That’s an interesting question. We’ve been assured — since November of 2016, by many people in the media, the D party, Hollywood, higher education — that Donald Trump’s mere residence in the oval office is a national emergency, an unprecedented calamity, an incipient dictatorship, an impending Reichstag. (I am not lumping John in here. While I disagree with some of his critique of Trump — mostly as to why it should not have applied with equal, disqualifying force to Hillary — his arguments are serious and important for Christians on whatever side of the political fence to grapple with.) This is not my hyperbole; seemingly every other day we get fevered allusions to 1939 from supposedly respectable thinkers, freely typing their Resistance missives from Chipotle. This doomsday “consensus” is not only not obvious outside of various progressive monocultures, it is deeply unserious. Should we characterize all such claims as facially absurd — and historically inaccurate — falsehoods? Or just subjective differences of opinion and perspective?

    Just a few weeks ago, John extolled the excellence of an anonymously sourced WaPo editor– er, news article, which asserted that Mattis’s resignation and Trump’s (still unimplemented) decision to pull troops out of Syria (pre-Orange Chancellor something the Left would have cheered) constituted a government in “crisis.” Two weeks later, that day’s hyperventilation is down the memory hole. Was that a lie? Intentionally misleading? I’m pretty sure that John would take issue with any claim by Trump that we have a “crisis” at our border. Crises for me but not for thee.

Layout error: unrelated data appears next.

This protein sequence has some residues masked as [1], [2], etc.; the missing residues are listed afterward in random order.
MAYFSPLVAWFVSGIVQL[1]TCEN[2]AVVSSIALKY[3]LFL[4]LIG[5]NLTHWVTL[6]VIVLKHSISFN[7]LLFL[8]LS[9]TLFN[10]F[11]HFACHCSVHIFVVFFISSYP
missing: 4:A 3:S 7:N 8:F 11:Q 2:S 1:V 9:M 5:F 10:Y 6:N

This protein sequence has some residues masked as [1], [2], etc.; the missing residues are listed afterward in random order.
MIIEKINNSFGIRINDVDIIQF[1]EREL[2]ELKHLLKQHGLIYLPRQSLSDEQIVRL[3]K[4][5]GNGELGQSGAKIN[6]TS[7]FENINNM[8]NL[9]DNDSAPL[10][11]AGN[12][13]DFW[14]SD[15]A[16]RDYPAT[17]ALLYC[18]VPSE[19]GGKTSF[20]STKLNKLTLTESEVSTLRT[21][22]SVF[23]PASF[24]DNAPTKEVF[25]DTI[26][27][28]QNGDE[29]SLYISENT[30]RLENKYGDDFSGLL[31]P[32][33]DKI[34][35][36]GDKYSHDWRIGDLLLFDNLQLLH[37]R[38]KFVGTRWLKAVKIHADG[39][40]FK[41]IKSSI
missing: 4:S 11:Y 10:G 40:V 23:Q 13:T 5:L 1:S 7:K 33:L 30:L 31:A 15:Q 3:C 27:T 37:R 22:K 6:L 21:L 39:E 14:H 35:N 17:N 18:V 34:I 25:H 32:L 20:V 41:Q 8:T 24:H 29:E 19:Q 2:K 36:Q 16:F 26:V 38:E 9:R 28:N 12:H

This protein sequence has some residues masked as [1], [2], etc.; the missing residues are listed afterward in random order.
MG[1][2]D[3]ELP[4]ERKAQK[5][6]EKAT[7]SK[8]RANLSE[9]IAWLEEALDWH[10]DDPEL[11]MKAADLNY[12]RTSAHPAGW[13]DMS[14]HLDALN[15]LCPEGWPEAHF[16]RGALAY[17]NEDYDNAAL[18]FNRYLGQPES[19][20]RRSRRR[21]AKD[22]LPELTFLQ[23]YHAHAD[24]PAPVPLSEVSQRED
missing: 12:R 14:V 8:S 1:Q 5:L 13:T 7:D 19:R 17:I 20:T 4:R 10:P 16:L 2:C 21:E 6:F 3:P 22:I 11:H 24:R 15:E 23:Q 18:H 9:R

John points out that statistically, the chances of someone being harmed by an illegal immigrant are vanishingly small. Absolutely true. Yet, I don’t remember a similar, data-driven vetting of the Left’s incessant — and ongoing — claims about an “epidemic” of unjustified police shootings of minorities (also incredibly rare), or the Cassandrian assurances that millions surely would die after we pulled out of a farcical, non-binding Paris climate accord, or if the ACA were repealed, etc., etc. All knowing whoppers, yes? But useful, to rouse the fellow travelers.